Roles of Operations – Essay Example
Roles of Operations – Essay Example

Roles of Operations – Essay Example

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  • Pages: 16 (4387 words)
  • Published: May 9, 2017
  • Type: Case Study
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Operations management encompasses a range of activities, including altering, transporting, storing, and inspecting goods. It also involves planning, organizing, coordinating, and controlling processes to meet customer requirements. Achieving the strategic role of operations management can be done through cost leadership or good/service differentiation. Companies like Bs aim to offer customers the best value at the lowest price by minimizing costs and providing high volumes of no-frill products. This approach is exemplified by Franklins' prioritization of product over packaging and budget airlines like Jetstar that offer low-cost flights without luxury amenities.

On the other hand, good/service differentiation focuses on having unique features related to design, technology, features, brand image, or aftersale customer service. This strategy is commonly used by companies such as Mercedes Benz, Nike, or Apple that cater to niche markets with low volumes but high margins.

The hospitality industry


relies heavily on operations for activities involving waiters, kitchen staff, and customers. In the school education system, operations involve interactions between teachers and students. Manufacturing businesses focus on production and assembly tasks performed by workers on the factory floor.

g. Large business operations management (OM) is of greater scale and significance than the production of goods and services, and it can also occur internationally.

  • There is interdependence with other key business functions.
  • OM flows and impacts all key business functions. Each function relies on one another to achieve goals, so there must be a specialist in each function.
  • For example, finance collects data and analyzes social performance, human resources provides staff and organizes training, and marketing understands the limitations of OM when specifying product features and designs.
  • Globalization, technology, quality expectations, cost-based competition, government
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policies, legal regulations, and environmental sustainability influence OM.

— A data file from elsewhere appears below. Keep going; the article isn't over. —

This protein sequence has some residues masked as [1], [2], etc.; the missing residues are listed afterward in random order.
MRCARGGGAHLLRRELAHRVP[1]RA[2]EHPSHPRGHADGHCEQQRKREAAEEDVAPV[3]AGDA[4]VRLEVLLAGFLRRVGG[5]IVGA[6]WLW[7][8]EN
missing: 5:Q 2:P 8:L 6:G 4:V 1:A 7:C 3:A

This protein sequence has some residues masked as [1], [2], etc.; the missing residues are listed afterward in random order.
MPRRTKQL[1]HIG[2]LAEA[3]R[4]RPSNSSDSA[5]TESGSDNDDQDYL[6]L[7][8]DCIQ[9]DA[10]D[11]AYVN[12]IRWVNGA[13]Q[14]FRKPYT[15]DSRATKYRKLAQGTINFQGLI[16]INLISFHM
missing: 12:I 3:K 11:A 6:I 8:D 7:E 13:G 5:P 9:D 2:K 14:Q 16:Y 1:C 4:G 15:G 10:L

• Globalization involves breaking down national barriers and enables worldwide trading and communication.
  • Global supply chain is the international network connecting suppliers of materials/inputs for the production process in businesses. For instance, Nike utilizes the 'global supply chain process' by designing shoes themselves but manufacturing them in low-wage countries with low-paid workers.

    Globalization is mainly driven by rapid communication and technological advancements. These advancements include point-of-sale scans, which involve computers scanning labels on clothing and notifying the warehouse of product needs. Factors such as global business operations, production, sourcing, value chains, liberalized markets, and trade have made globalization possible. Free trade and financial capabilities enable businesses to produce in one country and sell in others. Global businesses also source supplies internationally, with China being a leading manufacturer due to technological advancements. Technology greatly influences operations and production by reducing the need for inventory storage through automated warehousing. It also allows for redesigning of processes, incorporating new machines and computerized systems. CAD is a technology tool that enables engineers to design and produce new products more efficiently.CAM is a technology tool that aids in integrating product design with manufacturing processes.

    The implementation of new technology may result in employee layoffs. Meeting customer needs, preferences, and price points is essential for gaining a competitive edge. This can be accomplished by segmenting the market, identifying differences, and competing based on costs. Ryanair Airline and Australian Airline Jetstar both followed a low-cost strategy that attracted price-sensitive customers while charging for additional services. Government policies such as industrial relations, workplace laws, waste management regulations, and environmental legislation have a significant impact on operations and organizations.